‘The Cage’ re-gilded: ‘Star Trek’ pilot episode remastered

Television

Vina, Capt. Pike and Number OneWhile J.J. Abrams’ Star Trek opening May 8 in theaters is getting a lot of attention, this weekend will see another treat for fans: the classic sci-fi franchise’s original pilot episode will air in syndication for the first time in remastered form with updated special effects.

Something the two productions have in common: no William Shatner as Capt. Kirk to be seen anywhere.

“The Cage,” stars Jeffrey Hunter as USS Enterprise Capt. Christopher Pike, Leonard Nimoy as science officer Mr. Spock and Majel Barrett as the ship’s unnamed first officer, referred to only as “Number One.”

The episode will air noon Sunday, May 3, on KASW, the Valley’s CW affiliate (Channel 6 for Cox Cable subscribers).

For many years, the 1964 pilot, rejected by NBC, was a “lost” episode in Trek history — it didn’t air on television in its proper form until 1988, instead being chopped up and repurposed as part of the 1966 original series episode “The Menagerie.” That story uses the events of “The Cage” as a backdrop for the court martial of Mr. Spock after he abducts his former captain Pike and whisks him and Kirk’s Enterprise away to the forbidden world of Talos IV for mysterious reasons he is reluctant to discuss.

I recently chatted with Michael Okuda, one of the creative producers for the remastered episodes, whom I met briefly in November at the opening of Star Trek: The Exhibition at the Arizona Science Center. (That exhibit, by the way, ends Sunday.)

Michael OkudaAlong with his wife Denise Okuda and Dave Rossi, Michael Okuda (pictured) supervised the work of CBS Digital for visual effects and provided some digital elements for selected shots. Okuda said the remastered edition of “The Cage” was actually finished a year ago with the other special editions, but was held back so its release would coincide with the new feature film from Paramount. He said it will be included in the third-season boxed set of DVDs.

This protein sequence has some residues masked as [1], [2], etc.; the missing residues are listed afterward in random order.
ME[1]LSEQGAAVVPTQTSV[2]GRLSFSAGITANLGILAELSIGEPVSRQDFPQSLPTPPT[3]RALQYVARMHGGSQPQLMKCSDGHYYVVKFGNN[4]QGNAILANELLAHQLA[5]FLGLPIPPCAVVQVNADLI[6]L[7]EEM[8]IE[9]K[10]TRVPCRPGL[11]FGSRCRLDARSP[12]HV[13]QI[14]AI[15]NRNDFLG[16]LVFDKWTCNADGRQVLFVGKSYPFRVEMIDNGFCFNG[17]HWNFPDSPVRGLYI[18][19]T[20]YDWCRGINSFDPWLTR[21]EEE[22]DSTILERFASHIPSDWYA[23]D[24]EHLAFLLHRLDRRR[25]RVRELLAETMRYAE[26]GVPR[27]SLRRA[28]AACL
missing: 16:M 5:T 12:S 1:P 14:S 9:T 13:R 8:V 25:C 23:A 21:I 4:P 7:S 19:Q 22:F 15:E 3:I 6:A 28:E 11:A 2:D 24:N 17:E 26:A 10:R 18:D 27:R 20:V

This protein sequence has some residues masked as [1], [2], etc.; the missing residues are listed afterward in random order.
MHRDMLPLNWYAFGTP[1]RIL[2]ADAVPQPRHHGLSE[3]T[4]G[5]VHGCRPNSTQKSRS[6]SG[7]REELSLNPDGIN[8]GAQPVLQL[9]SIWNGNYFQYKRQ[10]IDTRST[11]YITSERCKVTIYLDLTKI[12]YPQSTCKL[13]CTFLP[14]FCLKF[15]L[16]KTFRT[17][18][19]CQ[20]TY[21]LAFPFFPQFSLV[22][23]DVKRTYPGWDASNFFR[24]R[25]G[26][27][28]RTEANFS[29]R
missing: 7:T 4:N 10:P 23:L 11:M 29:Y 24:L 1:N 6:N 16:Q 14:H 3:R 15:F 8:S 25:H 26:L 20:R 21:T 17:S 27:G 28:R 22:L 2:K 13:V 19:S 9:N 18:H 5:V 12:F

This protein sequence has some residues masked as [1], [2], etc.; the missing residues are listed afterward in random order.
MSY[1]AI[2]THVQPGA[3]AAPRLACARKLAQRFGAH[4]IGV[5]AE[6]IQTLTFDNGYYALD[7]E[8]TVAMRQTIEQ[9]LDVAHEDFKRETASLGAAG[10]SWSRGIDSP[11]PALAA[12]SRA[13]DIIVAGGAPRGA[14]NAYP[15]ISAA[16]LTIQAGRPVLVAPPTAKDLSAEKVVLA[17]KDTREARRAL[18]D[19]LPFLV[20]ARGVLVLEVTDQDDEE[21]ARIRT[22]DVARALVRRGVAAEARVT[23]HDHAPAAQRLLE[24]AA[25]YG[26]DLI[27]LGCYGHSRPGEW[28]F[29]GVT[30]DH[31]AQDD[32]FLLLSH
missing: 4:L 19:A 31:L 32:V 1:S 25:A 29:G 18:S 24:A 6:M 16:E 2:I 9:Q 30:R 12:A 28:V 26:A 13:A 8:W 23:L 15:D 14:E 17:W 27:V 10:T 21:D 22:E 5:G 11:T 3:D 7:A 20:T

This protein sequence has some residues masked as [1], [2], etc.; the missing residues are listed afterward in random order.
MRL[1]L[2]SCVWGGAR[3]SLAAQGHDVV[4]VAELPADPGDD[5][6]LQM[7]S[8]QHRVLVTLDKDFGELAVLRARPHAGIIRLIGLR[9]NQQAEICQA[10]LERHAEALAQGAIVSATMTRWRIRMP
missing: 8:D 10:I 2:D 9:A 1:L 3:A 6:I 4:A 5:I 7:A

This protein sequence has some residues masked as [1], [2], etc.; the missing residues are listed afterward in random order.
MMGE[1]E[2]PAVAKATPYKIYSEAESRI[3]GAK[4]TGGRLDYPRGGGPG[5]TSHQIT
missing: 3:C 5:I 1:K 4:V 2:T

“All of the remastered episodes were done on an incredibly tight schedule, and all three of us are impressed with the dedication and hard work that Niel Wray and his team at CBS Digital poured into this project,” Okuda said. “In the case of ‘The Cage,’ the most difficult challenge was the opening shot in which the camera dives into the bridge. Niel’s team did this shot for (the remastered version of) ‘The Menagerie,’ but had to rework it for ‘The Cage.’ This was the single most difficult shot in the entire series.”

A Talosian keeperOkuda added that the tracing work required to replace the scenic background of a Mojave city in Pike’s picnic illusion was not technically difficult but was especially tedious on deadline. The end result — a matte painting by Max Gabl, should be worth it. “It was simply a challenge because of the sheer number of shots and the ever-present deadlines,” he said.

Okuda, a graphic designer, created the animated computer displays for the Enterprise bridge in Star Trek IV: The Voyage Home, leading to a staff position as a scenic artist on Star Trek: The Next Generation. He and Denise have also worked extensively in preserving, cataloging and recording the history of the franchise.

“The remastered Star Trek episodes were particularly fulfilling from a creative standpoint, mainly because all three of us (along with a lot of the gang at CBS Digital) have such a love of the original series,” Okuda said. “That said, we’d love to work on a remastered version of Star Trek: The Next Generation, if CBS ever decides to do so.

“The best challenge is always the next one,” he said.

Spoken like one who believes in the true spirit of Star Trek.

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